Peter Carey on his thought process that results in a novel like Amnesia

The Booker-winning Australian author Peter Carey talks about his long and remarkable career.

Author Peter Carey, two-time winner of the Booker Prize, takes most of his book inspirations from his homeland Australia, but he has lived in New York City for 25 years now. Courtesy Ashley Gilbertson / VII / Corbis
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“I have never in my literary life felt blocked by anyone. People who write for the movies are continually going to meetings where 16-year-olds tell them what to do. Publishers tend to let you do what you want. That means you end up with the mentality of a taxi driver or small shopkeeper: ‘If you don’t like it, get out of my shop.’ You feel that giddy sense of power. But in the end you are a taxi driver or small shopkeeper. You really don’t have, and nor do you expect, much power. When you publish, you never get the attention or have the influence that, in your grandiose dreams at four in the morning, you think you are going to have.”

This final statement might sound a little strange being spoken by the Australian novelist Peter Carey. Twice a winner of the Man Booker Prize, for Oscar and Lucinda and True History of the Kelly Gang, the 71-year-old is guaranteed a global audience every time he releases a new work – in this case, his 13th novel, Amnesia. Over the course of a career that dates back three decades, Carey has won every Australian literary award going and is regularly mentioned in dispatches as a future Nobel laureate. If you want a novelist with power, then Peter Carey is your man.

The unassuming assessment of his influence is not entirely the result of modesty. In conversation Carey is confident, funny, pugnacious and rollicking good company, but not meek. Quick to laughter, he is happy to jab at his critics. After I propose an interpretation of Amnesia’s narrator, Felix Moore, Carey cuts me, and himself, down to size.

“I don’t know if it’s clear to everybody, but the second half is written by Felix. It’s his own irony. I realise that hasn’t been totally apparent to everyone, but I think that’s your fault,” he says, laughing. “It wasn’t my fault. I didn’t f*** this up. You did.”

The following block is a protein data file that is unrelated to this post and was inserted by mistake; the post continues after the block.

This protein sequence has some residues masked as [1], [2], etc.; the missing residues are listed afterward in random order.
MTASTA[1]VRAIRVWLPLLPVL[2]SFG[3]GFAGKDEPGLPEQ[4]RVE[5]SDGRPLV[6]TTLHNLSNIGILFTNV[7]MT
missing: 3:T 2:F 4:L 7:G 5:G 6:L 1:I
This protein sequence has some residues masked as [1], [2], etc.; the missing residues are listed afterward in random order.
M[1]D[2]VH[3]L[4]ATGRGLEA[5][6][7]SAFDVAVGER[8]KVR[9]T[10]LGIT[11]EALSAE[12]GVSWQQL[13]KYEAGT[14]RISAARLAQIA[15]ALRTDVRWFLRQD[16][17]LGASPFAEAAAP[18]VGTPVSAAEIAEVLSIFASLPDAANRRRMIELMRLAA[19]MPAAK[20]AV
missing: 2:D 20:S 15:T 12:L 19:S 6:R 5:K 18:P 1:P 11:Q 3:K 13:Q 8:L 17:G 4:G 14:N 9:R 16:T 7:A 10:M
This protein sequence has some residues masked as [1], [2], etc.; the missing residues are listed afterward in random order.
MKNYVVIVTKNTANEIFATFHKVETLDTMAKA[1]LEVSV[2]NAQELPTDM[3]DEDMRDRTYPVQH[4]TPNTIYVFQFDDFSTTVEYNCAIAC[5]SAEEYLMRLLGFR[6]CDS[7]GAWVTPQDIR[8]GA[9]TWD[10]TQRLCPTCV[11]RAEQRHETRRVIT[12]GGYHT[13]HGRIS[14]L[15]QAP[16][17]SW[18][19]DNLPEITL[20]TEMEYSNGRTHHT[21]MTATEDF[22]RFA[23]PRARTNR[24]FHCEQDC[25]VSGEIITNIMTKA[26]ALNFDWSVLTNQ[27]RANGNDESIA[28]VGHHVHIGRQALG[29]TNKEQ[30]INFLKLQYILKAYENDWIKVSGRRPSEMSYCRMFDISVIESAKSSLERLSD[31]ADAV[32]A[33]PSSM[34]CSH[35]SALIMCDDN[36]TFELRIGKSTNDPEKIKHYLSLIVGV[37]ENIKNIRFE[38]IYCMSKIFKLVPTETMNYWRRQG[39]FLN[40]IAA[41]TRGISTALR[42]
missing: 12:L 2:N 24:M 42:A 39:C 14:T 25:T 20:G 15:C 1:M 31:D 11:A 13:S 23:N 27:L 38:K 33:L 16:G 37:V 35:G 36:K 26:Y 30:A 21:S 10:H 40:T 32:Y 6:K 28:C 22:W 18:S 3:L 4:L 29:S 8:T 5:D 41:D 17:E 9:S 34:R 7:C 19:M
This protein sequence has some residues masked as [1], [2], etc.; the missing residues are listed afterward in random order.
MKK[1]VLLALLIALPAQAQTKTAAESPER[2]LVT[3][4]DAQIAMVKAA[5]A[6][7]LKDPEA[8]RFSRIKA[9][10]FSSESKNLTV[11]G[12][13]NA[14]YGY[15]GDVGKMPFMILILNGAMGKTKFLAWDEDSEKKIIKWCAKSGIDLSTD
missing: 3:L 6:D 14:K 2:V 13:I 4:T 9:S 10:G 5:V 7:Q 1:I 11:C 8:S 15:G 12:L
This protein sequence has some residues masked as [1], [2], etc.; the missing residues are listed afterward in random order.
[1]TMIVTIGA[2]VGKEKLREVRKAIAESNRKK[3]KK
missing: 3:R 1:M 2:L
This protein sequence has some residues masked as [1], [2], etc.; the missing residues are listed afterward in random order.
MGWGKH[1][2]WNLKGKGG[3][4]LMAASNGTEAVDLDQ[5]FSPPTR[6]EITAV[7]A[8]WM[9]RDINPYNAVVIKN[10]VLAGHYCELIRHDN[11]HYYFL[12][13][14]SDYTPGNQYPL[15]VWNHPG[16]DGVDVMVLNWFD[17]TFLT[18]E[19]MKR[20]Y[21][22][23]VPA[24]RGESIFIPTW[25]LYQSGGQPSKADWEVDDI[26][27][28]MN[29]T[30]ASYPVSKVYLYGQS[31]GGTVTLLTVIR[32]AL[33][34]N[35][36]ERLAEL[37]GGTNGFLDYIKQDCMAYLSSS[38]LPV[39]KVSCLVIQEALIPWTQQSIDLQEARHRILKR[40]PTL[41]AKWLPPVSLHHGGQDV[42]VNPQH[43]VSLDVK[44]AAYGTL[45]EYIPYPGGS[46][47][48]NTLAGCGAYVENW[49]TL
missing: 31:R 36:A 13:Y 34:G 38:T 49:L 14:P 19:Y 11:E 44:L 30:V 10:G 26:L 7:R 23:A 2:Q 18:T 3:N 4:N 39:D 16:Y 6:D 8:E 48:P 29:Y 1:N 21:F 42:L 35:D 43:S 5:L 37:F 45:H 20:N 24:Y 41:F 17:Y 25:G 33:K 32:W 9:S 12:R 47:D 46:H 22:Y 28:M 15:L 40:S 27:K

Carey takes his work seriously, but not so seriously that he overestimates literature's place in the grand scheme of things. He talks with admirable cheerfulness about books that met with critical puzzlement or disdain. "The Tax Inspector did not make me loved particularly, or understood," he says. "I think it was a disturbing reading experience. People felt that I had not provided a moral centre. Every lily pad they stood on sank beneath them. I didn't know you were meant to provide the moral centre." A cricketing metaphor is employed to describe the muted reception of 1994's The Unusual Life of Tristan Smith, which "as they say, sailed right through to the keeper".

Not only has Amnesia avoided this fate, earning rave reviews everywhere it has been published, but it has made a distinct impact, especially in Carey's homeland. "I never expect social effect, but I sense some social effect because of the book," he says. "A few people have said it is an important thing to write, which is unusual for me. Although when one was 18 one would have wanted to change the world with one's fiction, I don't expect to impinge on the real world very much."

Nevertheless, fiction's impinging upon the world features strongly in Amnesia. There are several ways one could summarise its many preoccupations: computer hacking, social protest, the erosion of cultural memory, the unstable relationship between Australia and the United States. At its heart are two people and one book, itself called Amnesia, seeking to change a nation if not an entire planet.

Put this to Peter Carey himself, of course, and he lives up to his novel’s title. “The past of a book is always such a jumble, a tangle, and mud, and confusion and darkness and grief that it is very hard to put it together. One starts to say things and wonder if they’re true.”

Amnesia's two central protagonists straddle a generation gap. In the older corner is Felix Moore, a crusading if unreliable socialist writer who, as the novel opens, has been successfully sued for slander: his fiction writer's way with journalism earns him the nickname Felix Moore-or-less.

Felix is offered a way out, if not redemption, by an old friend and patron, the frankly unsettling Woody Townes, who commissions him to write the life story of Gaby Baillieux. The daughter of a mutual friend, Gaby is a computer hacker wanted for extradition to American for releasing a virus that opened prisons across Australia and the United States.

“Gaby is someone who wants to change the world. She has seen her parents f*** up, sees governments not being responsive to voting populations, and has gone: ‘OK, we’ll do it.’ I don’t think this is a long-term political solution as we lurch towards chaos and confusion, but for a brief period of time individuals like Gaby may have the same power as a nation state.”